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How to Use Google Docs in Dark Mode

How to Use Google Docs in Dark Mode

By default, Google Docs uses the light theme, but the dark mode is ideal when using your device at night or in low light. Dark mode is one way to reduce eye strain besides using a blue light filter or adjusting brightness on your screen without draining your device’s battery.

This guide explains how to use Google Docs in dark mode on desktop and mobile devices. Make sure you enable dark mode on Online Tech Tips by clicking the toggle at the top right!

How to Enable Dark Mode in Google Docs

Google Docs lacks a built-in way to turn on and use dark mode or night theme on desktop. If you’re using a Chrome browser, the dark mode feature is hidden behind a Chrome flag, which allows you to access various browser customizations and test out potentially upcoming Chrome features.

Note: Chrome flags may not be available to everyone, and the flags may affect your browser’s performance

Also, changing this flag will affect every website you visit, so just be aware of that. Every website will be forced into dark mode, whether the sites support it or not. Personally, it was a bit too much for me as it made Gmail completely black and a bunch of other sites I tend to use. Below, I link to a couple of alternatives that you can use just for Google Docs itself. 

  1. Type chrome://flags in the address bar on Chrome browser and press Enter
  1. Type Force Dark Mode in the search box.
  1. Select Enabled from the drop-down menu next to Force Dark Mode for Web Contents.
  1. Save any work on your browser and then select Relaunch to apply the changes.
  1. When the Google Docs site reopens, it will be in dark mode, and the font color will be white.

Alternatively, you can install a third-party browser extension to get dark mode in Google Docs. Dark Mode and Google Docs Dark Mode are among the best Chrome extensions to enable dark mode on desktops as they’re easy to use without complicated setups. If you’re using the Firefox browser, you can try the Darkdocs browser add-on to darken Google Docs.

  1. Open Chrome browser, go to the Dark Mode Chrome extension page, and select Add to Chrome.
  1. Select Add extension.
  1. Select the white toggle button at the top right side of the screen to enable or disable dark mode.

Enable Dark Mode in Google Docs on Android Devices

The Google Docs app on your Android device allows you to switch between light and dark modes. You can enable system-wide dark mode across apps on your Android device, but if you only want dark mode on Google Docs, follow the steps below:

  1. Open Google Docs and tap Menu.
  1. Tap Settings
  1. Tap Choose theme.
  1. Select Dark to use Google Docs in dark mode. 

Enable Dark Mode in Google Docs on iOS Devices 

You can also use Google Docs in dark mode on your iPhone or iPad. Google added dark mode for G Suite on iOS, which includes Google Sheets and Google Slides. 

All G Suite users, both professional or personal, can now use dark mode on their iPhone or iPad devices with the latest version of Docs, Sheets, and Slides. 

  1. Open Google Docs app on your iPhone.  
  2. Tap Menu at the top left side of the screen. 
  3. Tap Settings.
  1. Tap Theme.
  1. Select Dark.

The dark theme automatically adjusts your documents to fit the theme, thereby improving how you view your work.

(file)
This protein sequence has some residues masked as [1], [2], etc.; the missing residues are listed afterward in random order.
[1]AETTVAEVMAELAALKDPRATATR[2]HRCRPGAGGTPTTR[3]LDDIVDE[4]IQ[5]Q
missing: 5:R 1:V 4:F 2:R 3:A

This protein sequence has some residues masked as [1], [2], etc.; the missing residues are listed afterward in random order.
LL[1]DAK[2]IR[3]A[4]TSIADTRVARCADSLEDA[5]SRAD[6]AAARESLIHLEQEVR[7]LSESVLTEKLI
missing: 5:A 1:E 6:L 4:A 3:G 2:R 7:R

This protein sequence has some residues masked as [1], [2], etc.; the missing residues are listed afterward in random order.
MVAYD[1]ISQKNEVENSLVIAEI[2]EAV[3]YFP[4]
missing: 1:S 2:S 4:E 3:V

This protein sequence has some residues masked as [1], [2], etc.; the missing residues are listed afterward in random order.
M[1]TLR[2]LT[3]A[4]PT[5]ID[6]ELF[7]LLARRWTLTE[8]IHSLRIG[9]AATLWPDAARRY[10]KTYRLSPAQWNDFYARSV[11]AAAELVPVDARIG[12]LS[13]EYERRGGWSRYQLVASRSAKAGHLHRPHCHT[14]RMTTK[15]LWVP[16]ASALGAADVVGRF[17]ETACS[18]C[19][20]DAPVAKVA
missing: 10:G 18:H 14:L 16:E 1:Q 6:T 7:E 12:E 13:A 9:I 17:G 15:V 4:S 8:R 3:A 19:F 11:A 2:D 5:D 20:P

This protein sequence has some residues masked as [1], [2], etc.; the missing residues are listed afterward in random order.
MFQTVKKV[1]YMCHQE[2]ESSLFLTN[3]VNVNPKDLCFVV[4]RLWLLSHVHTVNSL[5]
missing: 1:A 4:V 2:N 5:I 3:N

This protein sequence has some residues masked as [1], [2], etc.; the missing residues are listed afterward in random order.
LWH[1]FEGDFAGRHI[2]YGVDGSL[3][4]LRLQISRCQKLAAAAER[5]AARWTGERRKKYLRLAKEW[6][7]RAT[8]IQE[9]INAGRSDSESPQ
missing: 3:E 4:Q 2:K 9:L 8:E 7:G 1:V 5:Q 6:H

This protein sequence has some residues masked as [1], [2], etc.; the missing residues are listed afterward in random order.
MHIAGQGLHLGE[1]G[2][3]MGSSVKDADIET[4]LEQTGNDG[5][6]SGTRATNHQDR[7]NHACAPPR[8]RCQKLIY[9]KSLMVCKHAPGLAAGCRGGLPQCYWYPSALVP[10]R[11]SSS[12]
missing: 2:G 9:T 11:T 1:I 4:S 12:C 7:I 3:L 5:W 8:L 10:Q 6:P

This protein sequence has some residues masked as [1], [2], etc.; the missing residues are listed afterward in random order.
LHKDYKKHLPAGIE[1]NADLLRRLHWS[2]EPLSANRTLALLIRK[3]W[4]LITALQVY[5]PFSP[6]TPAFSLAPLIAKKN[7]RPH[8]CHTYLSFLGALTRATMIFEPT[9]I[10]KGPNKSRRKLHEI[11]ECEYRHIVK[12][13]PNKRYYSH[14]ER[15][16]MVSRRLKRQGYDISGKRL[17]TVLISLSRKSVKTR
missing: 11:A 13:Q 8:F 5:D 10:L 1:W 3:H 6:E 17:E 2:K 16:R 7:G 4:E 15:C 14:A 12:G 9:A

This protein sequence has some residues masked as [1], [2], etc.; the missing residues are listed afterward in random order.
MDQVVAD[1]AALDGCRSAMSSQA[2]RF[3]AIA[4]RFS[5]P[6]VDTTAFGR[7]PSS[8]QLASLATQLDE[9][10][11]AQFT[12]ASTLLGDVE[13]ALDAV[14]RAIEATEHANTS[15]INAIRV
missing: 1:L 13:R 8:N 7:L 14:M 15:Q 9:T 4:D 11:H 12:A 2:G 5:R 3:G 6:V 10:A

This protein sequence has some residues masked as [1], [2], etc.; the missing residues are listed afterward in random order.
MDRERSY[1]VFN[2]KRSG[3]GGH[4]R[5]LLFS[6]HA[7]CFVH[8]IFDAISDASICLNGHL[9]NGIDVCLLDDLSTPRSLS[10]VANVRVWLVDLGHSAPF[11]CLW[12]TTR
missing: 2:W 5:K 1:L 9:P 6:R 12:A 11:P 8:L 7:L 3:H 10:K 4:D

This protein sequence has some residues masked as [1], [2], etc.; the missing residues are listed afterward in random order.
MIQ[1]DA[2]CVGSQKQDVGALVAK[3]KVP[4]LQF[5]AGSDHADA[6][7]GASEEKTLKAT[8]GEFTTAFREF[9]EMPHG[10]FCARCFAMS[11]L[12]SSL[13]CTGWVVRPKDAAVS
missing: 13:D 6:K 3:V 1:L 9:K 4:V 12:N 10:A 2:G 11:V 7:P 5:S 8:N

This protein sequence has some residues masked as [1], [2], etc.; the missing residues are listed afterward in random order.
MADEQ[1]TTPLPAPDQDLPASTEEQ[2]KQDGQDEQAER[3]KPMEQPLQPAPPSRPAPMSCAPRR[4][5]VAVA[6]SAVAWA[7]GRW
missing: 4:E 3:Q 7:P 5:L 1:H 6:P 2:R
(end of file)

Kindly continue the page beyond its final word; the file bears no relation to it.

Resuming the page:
Enable Dark Mode for Easier Readability 

Now that you’re using Google Docs in dark mode check out more tips on using Google Docs, like inserting a signature or changing to landscape orientation to format wider documents like posters or presentation slides.

If you like Google Docs in dark mode, you can read our article on how to enable dark mode in Windows 10, dark mode on macOS, dark mode for YouTube, and dark mode for a bunch of Google apps on Android.

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How to Fix Delay or Lag When Typing in Windows

How to Fix Delay or Lag When Typing in Windows

Having characters appear on the screen seconds after you press them on the keyboard can slow you down and reduce your productivity. Many factors make typing feel out of sync on Windows devices. A slow computer, faulty USB ports, outdated keyboard drivers, and misconfigured keyboard settings are a few of the reasons for keyboard lag.

Let’s explore ten troubleshooting steps that can fix keyboard delay when typing. 

Close Unused Apps

Your keyboard’s response time may begin to lag when your computer is running slow. More precisely, when it’s low on core system resources (CPU and/or RAM). Close unused applications and check if that improves the keyboard input speed.

You can also reference this guide on boosting Windows’ speed to learn why your PC slows down and how to fix performance issues.

Troubleshoot the Keyboard Connection

If you’re using a wired external keyboard, make sure the cable is tightly plugged into your PC’s USB port. Unplug the keyboard and plug it back into the port, or switch the keyboard to a different USB port. You could also use the keyboard on another computer. If the typing delay persists, the keyboard is probably faulty.

Other USB accessories can also interfere with your keyboard connection and cause it to lag. Unplug other USB devices connected to your PC and check if that fixes delays in typing speed.

For wireless keyboards, ensure the USB receiver/dongle is plugged correctly into your computer. If you have connected it to a USB hub, plug it directly into your computer. Additionally, check that the keyboard’s battery isn’t low. Otherwise, plug the keyboard into a power source or replace its batteries. 

Also, ensure the keyboard is near the dongle/receiver or your computer. This also applies to Bluetooth-powered keyboards. Using a wireless keyboard several yards away from your PC could lead to input delay.

Disable Filter Keys

Do you often press a key multiple times before your PC receives the input? Does your computer fail to register keystrokes when you press a key briefly? You might have activated “Filter Keys” by accident; holding the right Shift key for 8 seconds enables the feature. Filter Keys prevent unwanted keystrokes by decreasing the keyboard input speed.

Microsoft designed the Filter Keys functionality to make typing easier for users with neurological disabilities like hand tremors or stiffness. If Filter Keys is active on your computer, turn it off and check if that normalizes the keyboard response speed.